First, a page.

Future of Gender Roles

Women will lead Generation Y – what will men do?

– Healy Rebecca (2014)

Evolution from an industrial to a knowledge economy realises the day of Hercules – known for strength, dominance, and authority – as fleeting. “Men could become losers in a global economy that values mental power over might,” Business Week argued. The age of force is over.

Issues of dependence and independence, dominance and subordination are largely irrelevant to how emerging young women see themselves, Harvard psychologist Dan Kindlon argues in his book Alpha Girls. “Generation Y is the first generation that is reaping the full benefits of the women’s movement,” he says. “Women corporate leaders blend feminine qualities of leadership with classic male traits.”

We already see in the US, more women than men attaining bachelor’s degrees. In 2005, nearly 59% of undergraduates were granted to women. By 2050, it is projected that the degree gap will grow drastically.

Jobs are no different. Business Week reported that “from last November through this April, American women aged 20 and up gained nearly 300,000 jobs, and American men lost nearly 700,000 jobs.” Research also shows that women who are in management make companies more profitable, even among the Fortune 500.

Roles traditionally filled by men – that of lawyers, doctors and managers – are seeing an influx of women. Other male-dominated industries such as manufacturing and construction seem to be perpetually in a downturn, while women are found concentrated in upcoming and thriving industries such as education and healthcare.

As men are being hemorrhaged in blue-collar, white-collar, andgold-collar jobs, young women are picking up the slack, becoming both the providers and the glue for families.

The new economy is largely dominated by young women who have unique skills, not by men who have been taught to follow the rules.

“Men are less suited than women to the knowledge economy, which rewards supposedly female traits such as sensitivity, intuition, and a willingness to collaborate,” reported Peter Coy in Business Week. “Men have tended to do better in the hierarchies, following orders and relying on positional power.”

Young men then, seemingly devoid of the meaning and opportunities that once defined them, are left in a prolonged state of adolescence. And this limbo doesn’t bring out the best in young men, columnist Kay Hymowitz argues.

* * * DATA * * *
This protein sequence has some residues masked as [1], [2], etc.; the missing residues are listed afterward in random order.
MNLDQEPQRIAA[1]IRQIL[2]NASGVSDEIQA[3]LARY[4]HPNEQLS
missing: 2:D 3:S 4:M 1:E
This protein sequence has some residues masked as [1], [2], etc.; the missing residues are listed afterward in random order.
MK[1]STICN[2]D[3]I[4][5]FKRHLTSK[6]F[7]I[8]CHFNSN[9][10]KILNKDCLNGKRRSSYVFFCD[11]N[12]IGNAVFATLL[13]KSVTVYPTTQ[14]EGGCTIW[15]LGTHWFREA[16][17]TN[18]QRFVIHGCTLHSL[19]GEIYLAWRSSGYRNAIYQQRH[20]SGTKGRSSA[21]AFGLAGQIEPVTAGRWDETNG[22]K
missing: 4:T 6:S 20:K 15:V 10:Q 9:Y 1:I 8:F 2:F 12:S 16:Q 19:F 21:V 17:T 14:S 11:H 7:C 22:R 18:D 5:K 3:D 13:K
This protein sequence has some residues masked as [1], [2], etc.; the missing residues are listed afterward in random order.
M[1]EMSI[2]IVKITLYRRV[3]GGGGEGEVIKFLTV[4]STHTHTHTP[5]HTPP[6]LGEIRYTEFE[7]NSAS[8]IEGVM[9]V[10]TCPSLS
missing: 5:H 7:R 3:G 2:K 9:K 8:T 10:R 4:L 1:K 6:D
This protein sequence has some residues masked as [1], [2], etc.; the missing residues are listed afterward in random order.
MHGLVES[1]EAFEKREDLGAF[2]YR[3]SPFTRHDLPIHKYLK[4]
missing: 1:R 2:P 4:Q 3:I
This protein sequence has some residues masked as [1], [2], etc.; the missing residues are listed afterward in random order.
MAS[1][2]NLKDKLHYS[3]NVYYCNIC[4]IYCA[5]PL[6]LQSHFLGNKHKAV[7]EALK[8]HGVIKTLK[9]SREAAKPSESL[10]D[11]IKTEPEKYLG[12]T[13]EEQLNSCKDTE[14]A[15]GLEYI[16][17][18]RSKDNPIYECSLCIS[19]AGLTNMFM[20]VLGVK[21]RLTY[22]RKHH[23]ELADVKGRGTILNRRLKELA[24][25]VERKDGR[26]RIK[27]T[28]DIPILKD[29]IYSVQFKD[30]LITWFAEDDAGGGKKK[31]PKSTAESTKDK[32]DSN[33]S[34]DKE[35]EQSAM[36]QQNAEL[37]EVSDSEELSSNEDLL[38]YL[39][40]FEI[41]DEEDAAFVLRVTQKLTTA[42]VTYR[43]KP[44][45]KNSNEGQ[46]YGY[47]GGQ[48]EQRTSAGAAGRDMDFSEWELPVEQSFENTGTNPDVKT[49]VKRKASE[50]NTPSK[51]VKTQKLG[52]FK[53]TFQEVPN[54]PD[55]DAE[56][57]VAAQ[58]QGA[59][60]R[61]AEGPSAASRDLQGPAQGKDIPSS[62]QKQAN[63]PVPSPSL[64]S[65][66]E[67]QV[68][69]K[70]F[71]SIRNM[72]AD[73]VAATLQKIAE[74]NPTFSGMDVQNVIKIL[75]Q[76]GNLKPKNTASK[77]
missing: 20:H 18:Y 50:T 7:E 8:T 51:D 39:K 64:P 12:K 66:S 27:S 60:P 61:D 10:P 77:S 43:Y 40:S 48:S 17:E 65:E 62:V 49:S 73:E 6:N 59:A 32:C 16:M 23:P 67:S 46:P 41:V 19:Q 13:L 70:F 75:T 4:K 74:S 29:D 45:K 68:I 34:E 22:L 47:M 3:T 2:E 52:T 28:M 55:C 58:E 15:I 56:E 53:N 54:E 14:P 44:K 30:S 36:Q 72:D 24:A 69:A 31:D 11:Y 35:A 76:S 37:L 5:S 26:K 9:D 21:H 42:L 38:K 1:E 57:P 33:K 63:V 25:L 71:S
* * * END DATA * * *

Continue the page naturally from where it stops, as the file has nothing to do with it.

Our perspective

Surely, an interesting and great evolution for women. Just as software is assuming larger significance than hardware, it is the soft skills that are becoming important for success; knowledge is the invisible soft in our head.

Many men already born in a patriarchal and unequal world may find themselves caught unaware in this transformation whirlwind. To be honest, it won’t be easy initially for the first generation working women who grew up in men centric homes and the new demands and role of championing home and work could be too much of a change and stress for women too.

However, the change is for real and already setting in. In India, we often hear parents bragging that they have parented and raised their daughter/s like a son. In a generation or two, sons would also grow up quite differently and imbibe many qualities like being more communicative, emotive or effusive, being nurturing and having an appreciation for beautiful or aesthetically pleasing things, we today classify as feminine but are indeed just human.

Probably for the first time in history, women are out manning men. And not only in economic and academic spheres but they are also competing shoulder to shoulder in male bastions of ultra-endurance sports. Surprisingly, it is a woman’s physiological trait (often considered a disadvantage) that makes it possible for them to compete with men and sometimes beat them altogether. In ultra-endurance running, where distances could be over 150 miles, and endurance riding, women have a huge advantage simply because they’re smaller. But physiological advantage aside, any endurance sport also needs a psychological framework of tenacity and determination.

Of course, if women are racing ahead, it all means an amazing equal world and that means men have nothing to fear and, if they lag behind, it is their own creation. Throughout this book, we mention how machines and AI will beat humans in their race for supremacy, but emotional and spiritual strengths will be the last to be robotised and till then, anyone among men and women can la better claim on them.

Boys have to do a lot of catching up with girls; a great time to live in a fairer and equal world.

Gazing through the crystal ball

  1. Education and workplaces are undergoing assertive ‘feminisation’; it will be a world of different head and heart for both men and women. The formal thinking and response at individual and institutional level will be far more inclusive; a not-so-easy growing up for boys.
  2. Both men and women will need to redefine their roles as traditional gender roles in social, business and economic spheres are changing and merging. Expect high level of stress among men and women with no easy solutions at societal levels; ‘new-age parents’ can reduce the stress for the boys and girls under their care.

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